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  • The Radical and the Republican: Frederick Douglass, Abraham Lincoln and the Triumph of Antislavery Politics
  • James Brewer Stewart
The Radical and the Republican: Frederick Douglass, Abraham Lincoln and the Triumph of Antislavery Politics. By John Oakes . ( New York: Norton, 2007. Pp. 328. Cloth, $26.95.)

All who appreciate fine political biography will find this an unusually rich and rewarding book. James Oakes develops an illuminating account of how two profoundly gifted political leaders—Frederick Douglass and Abraham Lincoln—moved from deeply conflicting approaches to the problem of slavery to positions of mutual respect that made them significant wartime collaborators in the cause of emancipation. Absent the incessant efforts of charismatic agitators like Douglass in rousing opinion against slavery, Lincoln might well not have become the Great Emancipator. Absent the deep political pragmatism that was Lincoln's, Douglass's lifelong struggle to destroy the peculiar institution might well have concluded in failure. Because of Oakes's demonstration of these points, the threadbare debate over who "really" abolished slavery—Lincoln—the abolitionists—the slaves themselves—can, thankfully, be set aside. Only when the work of the war-energized, black-empowered abolitionist movement exemplified by Douglass began converging with the interests of mainstream Republican politics presided over by Lincoln did emancipation become a reality. Slavery was destroyed by powerful collective movements that evoked highly effective [End Page 89] responses from these two exceptional leaders; abolition was not the result of such leaders acting on their own.

The twisting paths toward political convergence taken by Douglass and Lincoln developed from starkly contrasting beginnings during the antebellum years. By tracing these personal odysseys so vividly and placing them in such revealing political counterpoint, Oakes proves himself a superb biographer. At first blush, the two could not have had less in common. Douglass, the escaped slave, embodied the demands of militant black abolitionism—immediate emancipation by whatever means available and full equality for all dark-skinned peoples. Lincoln, the cautious politician, trafficked in colonization and racial stereotypes, upheld slavery in the states where the law protected it, and opposed slavery not because of its inherent brutality but because it degraded the nobility of free labor. Yet along with these abrasive points of contention, Oakes argues, during the 1840s and 1850s Lincoln and Douglass underwent parallel processes of political evolution that brought them closer together ideologically and into increasingly open political engagement with one another.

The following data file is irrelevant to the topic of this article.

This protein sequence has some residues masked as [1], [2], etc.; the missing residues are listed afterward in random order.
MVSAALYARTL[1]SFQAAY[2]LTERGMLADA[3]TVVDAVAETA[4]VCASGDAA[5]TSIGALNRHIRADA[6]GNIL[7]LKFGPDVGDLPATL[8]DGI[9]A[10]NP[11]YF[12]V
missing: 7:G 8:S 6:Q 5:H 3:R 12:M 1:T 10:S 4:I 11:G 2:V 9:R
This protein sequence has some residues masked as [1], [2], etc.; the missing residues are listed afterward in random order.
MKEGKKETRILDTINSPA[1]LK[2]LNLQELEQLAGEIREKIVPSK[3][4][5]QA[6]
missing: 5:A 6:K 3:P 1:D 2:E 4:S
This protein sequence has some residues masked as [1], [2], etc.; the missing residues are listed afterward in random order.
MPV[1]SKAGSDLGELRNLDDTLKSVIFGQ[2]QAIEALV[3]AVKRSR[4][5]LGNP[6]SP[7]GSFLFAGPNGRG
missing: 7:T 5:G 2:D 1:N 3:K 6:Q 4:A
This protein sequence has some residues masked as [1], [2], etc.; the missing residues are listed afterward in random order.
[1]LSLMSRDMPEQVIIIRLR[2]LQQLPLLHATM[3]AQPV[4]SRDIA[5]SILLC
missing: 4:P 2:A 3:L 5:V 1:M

Douglass, for his part, moved beyond Garrisonian disunionism to embrace abolitionist politics and the idea that the Constitution supported slave emancipation. Lincoln, meanwhile, jettisoned his initial commitments to high tariffs and internal improvements for an ever-deepening belief that slavery corrupted the American experiment and that it must, somehow, be done away with. By the later 1850s, according to Oakes, both agreed on at least this much: Slavery had proven incompatible with American values. The founding fathers had intended the Constitution as an antislavery document. The further expansion of slavery into western territories would be a moral and political disaster. By the 1860 elections, Douglass had moved from political alienation to full and highly critical engagement with the party of Lincoln, wishing the Republicans well but condemning them nevertheless for their racism and for opposing legislative emancipation.

This mutual ambivalence between Lincoln and Douglass became the hallmark of their estimates of one another throughout the war. Their convergence in no sense led to any deeper consensus. Frustrated by the president's continuing interest in colonization and his reluctance to enlist black soldiers, declare emancipation, and extend equal rights to freed people, Douglass condemned Lincoln incessantly and joined other disaffected radicals who supported John C. Fremont in the election of 1864. But at the same time, when Lincoln finally opened the army to black recruits and issued the Emancipation Proclamation, [End Page 90] Douglass extolled the president. On the three occasions Lincoln met with the great abolitionist, Douglass reported that Lincoln always treated him as an equal, to the point of introducing him publicly as "my good friend." In 1864, on the last of these occasions, Lincoln actually tried to persuade Douglass to lead an effort to infiltrate the South with agents who would help slaves escape into the union, thereby...


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